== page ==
A European Ariane 5 rocket fired into space Saturday night from French Guiana with a commercial broadband satellite for SES and a French military telecom craft, setting a new payload mass record for geostationary transfer orbit on the final Ariane 5 flight before launch of the James Webb Space Telescope in December.
Running a day late after a ground system issue forced a 24-hour delay from Friday, teams pumped cryogenic liquid hydrogen and liquid oxygen into the Ariane 5 launcher’s main stage and upper stage Saturday afternoon on the ELA-3 launch pad at the Guiana Space Center in South America.
The Ariane 5’s countdown stopped five minutes before the rocket’s first launch opportunity Saturday night. After a 67-minute hold to allow engineers to analyze pressure readings in the Ariane 5’s main stage, the countdown resumed and the rocket’s Vulcain 2 main engine flashed to life at 10:10 p.m. EDT (0210 GMT).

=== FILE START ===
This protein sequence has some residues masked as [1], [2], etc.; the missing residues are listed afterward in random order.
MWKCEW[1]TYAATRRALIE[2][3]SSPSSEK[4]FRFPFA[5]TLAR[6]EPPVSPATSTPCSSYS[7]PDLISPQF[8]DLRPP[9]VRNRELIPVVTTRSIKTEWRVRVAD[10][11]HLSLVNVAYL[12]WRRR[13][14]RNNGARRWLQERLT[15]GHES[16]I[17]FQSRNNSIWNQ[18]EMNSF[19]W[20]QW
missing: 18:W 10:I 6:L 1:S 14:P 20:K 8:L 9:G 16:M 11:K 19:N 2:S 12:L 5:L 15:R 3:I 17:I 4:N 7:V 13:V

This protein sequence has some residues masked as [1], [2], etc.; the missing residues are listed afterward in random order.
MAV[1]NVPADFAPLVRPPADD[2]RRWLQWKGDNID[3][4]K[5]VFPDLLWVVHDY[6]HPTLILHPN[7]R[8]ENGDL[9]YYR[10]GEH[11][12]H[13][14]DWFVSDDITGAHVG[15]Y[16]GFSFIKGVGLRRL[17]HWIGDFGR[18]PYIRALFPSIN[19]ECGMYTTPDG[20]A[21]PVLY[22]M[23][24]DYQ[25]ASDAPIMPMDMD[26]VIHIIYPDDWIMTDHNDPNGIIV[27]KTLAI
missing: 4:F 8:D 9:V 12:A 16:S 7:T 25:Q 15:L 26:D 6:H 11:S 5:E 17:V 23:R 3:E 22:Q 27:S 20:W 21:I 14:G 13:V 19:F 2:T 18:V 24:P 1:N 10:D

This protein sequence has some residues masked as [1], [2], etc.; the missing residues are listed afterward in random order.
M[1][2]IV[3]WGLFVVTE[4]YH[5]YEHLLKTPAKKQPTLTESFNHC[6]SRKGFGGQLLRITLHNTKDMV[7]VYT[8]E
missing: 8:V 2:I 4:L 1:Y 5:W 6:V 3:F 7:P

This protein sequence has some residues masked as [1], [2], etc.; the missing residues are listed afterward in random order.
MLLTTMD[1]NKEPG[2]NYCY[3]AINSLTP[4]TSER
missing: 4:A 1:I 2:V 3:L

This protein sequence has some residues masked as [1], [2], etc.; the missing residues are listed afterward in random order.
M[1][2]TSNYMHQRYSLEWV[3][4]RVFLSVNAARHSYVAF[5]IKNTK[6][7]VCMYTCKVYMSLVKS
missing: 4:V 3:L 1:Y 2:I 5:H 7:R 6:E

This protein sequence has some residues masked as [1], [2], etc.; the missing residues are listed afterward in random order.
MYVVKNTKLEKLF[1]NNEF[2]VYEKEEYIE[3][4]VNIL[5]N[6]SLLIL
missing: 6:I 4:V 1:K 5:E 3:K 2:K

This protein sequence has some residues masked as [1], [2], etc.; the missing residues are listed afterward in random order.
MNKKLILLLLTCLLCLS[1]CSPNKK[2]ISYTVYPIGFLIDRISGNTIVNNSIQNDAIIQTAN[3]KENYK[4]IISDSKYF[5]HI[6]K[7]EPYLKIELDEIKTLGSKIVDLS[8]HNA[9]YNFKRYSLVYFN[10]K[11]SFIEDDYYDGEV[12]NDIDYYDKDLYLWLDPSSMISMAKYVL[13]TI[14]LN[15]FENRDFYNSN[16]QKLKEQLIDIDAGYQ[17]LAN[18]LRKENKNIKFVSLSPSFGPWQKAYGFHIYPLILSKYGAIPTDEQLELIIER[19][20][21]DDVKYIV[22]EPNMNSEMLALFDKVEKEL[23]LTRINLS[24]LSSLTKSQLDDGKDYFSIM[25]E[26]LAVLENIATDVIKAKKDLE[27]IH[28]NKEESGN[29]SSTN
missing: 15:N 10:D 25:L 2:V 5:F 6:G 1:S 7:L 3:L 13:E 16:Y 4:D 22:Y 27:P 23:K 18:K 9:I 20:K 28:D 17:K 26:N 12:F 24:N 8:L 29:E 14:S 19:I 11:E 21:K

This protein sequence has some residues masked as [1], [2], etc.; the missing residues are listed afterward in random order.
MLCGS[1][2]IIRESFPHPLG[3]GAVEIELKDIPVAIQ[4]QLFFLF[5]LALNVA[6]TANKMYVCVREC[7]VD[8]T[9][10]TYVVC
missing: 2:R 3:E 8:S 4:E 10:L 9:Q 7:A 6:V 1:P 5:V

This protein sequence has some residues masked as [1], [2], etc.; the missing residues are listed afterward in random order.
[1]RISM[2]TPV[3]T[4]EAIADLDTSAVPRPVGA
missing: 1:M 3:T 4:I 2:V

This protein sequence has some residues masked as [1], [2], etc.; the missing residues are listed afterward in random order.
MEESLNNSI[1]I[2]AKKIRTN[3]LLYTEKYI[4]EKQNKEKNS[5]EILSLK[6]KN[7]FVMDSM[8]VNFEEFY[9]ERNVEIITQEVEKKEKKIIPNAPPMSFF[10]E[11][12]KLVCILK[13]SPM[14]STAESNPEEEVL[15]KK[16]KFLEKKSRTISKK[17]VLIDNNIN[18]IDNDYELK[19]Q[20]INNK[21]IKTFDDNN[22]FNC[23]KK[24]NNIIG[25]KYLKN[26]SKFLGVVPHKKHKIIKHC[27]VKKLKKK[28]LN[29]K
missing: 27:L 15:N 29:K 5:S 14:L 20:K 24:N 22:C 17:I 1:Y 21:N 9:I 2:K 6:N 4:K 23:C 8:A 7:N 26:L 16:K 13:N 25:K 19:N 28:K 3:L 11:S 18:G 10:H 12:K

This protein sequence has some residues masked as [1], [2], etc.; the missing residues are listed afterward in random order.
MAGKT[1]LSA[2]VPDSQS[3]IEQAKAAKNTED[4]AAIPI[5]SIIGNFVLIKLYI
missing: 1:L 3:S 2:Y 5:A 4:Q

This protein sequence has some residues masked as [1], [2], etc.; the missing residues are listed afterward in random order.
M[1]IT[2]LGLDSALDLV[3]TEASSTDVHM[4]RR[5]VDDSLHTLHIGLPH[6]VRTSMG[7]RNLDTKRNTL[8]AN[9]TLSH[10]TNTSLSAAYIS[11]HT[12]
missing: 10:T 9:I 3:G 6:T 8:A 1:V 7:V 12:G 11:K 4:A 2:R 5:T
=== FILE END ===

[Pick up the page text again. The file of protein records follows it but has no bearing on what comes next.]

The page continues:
Seven seconds later, the Ariane 5’s twin solid rocket boosters ignited to propel the launcher off the pad with 2.9 million pounds of thrust.
The Ariane 5 lifted off at 11:10 p.m. local time in French Guiana, darting though a cloud layer as it accelerated due east from the spaceport on the northern coast of South America.
The rocket jettisoned its two spent solid rocket booster casings nearly two-and-a-half minutes into the mission. The Ariane 5’s Swiss-made payload shroud released in two halves moments later, once the rocket climbed above the dense, lower layers of the atmosphere.